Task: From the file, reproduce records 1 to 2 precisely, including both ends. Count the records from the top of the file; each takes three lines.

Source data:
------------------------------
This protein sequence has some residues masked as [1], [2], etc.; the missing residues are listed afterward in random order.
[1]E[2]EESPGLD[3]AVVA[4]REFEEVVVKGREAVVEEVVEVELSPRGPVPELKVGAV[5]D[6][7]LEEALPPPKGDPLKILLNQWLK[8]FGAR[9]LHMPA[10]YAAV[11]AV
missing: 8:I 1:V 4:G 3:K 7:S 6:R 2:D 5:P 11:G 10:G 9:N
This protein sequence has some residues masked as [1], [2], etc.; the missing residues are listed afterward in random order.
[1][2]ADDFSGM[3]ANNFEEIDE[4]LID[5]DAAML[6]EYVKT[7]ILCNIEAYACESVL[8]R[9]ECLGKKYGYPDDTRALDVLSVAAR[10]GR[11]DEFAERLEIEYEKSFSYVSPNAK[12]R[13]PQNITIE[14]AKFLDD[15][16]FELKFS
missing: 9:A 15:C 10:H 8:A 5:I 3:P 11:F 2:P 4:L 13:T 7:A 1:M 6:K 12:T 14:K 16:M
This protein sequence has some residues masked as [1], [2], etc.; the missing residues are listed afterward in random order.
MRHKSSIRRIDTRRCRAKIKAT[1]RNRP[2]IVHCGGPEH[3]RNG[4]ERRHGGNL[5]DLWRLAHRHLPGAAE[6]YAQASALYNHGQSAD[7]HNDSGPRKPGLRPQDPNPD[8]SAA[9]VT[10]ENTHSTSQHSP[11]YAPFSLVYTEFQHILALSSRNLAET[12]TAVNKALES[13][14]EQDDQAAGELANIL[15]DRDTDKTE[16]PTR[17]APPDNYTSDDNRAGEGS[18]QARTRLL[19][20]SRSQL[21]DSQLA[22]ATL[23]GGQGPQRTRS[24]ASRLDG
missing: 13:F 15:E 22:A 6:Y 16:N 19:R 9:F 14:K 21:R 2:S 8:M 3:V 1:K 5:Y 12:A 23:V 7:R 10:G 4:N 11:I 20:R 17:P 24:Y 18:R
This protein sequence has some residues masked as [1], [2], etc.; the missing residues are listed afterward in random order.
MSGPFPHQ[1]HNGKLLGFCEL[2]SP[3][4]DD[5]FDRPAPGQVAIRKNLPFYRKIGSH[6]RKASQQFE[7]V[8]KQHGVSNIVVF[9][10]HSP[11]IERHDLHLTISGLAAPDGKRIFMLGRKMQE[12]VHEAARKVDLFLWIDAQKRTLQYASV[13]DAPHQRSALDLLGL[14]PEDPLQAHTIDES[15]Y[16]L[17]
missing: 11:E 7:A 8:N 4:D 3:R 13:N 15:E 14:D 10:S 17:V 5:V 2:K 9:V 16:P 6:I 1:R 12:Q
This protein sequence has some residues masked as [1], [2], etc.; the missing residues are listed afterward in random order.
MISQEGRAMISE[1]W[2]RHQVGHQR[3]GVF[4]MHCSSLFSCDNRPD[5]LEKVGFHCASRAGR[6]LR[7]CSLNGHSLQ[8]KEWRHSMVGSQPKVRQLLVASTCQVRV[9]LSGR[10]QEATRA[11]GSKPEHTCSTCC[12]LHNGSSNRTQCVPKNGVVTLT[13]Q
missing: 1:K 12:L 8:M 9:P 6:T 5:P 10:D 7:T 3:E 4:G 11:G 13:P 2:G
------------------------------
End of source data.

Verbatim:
This protein sequence has some residues masked as [1], [2], etc.; the missing residues are listed afterward in random order.
[1]E[2]EESPGLD[3]AVVA[4]REFEEVVVKGREAVVEEVVEVELSPRGPVPELKVGAV[5]D[6][7]LEEALPPPKGDPLKILLNQWLK[8]FGAR[9]LHMPA[10]YAAV[11]AV
missing: 8:I 1:V 4:G 3:K 7:S 6:R 2:D 5:P 11:G 10:G 9:N
This protein sequence has some residues masked as [1], [2], etc.; the missing residues are listed afterward in random order.
[1][2]ADDFSGM[3]ANNFEEIDE[4]LID[5]DAAML[6]EYVKT[7]ILCNIEAYACESVL[8]R[9]ECLGKKYGYPDDTRALDVLSVAAR[10]GR[11]DEFAERLEIEYEKSFSYVSPNAK[12]R[13]PQNITIE[14]AKFLDD[15][16]FELKFS
missing: 9:A 15:C 10:H 8:A 5:I 3:P 11:F 2:P 4:L 13:T 7:A 1:M 6:K 12:T 14:K 16:M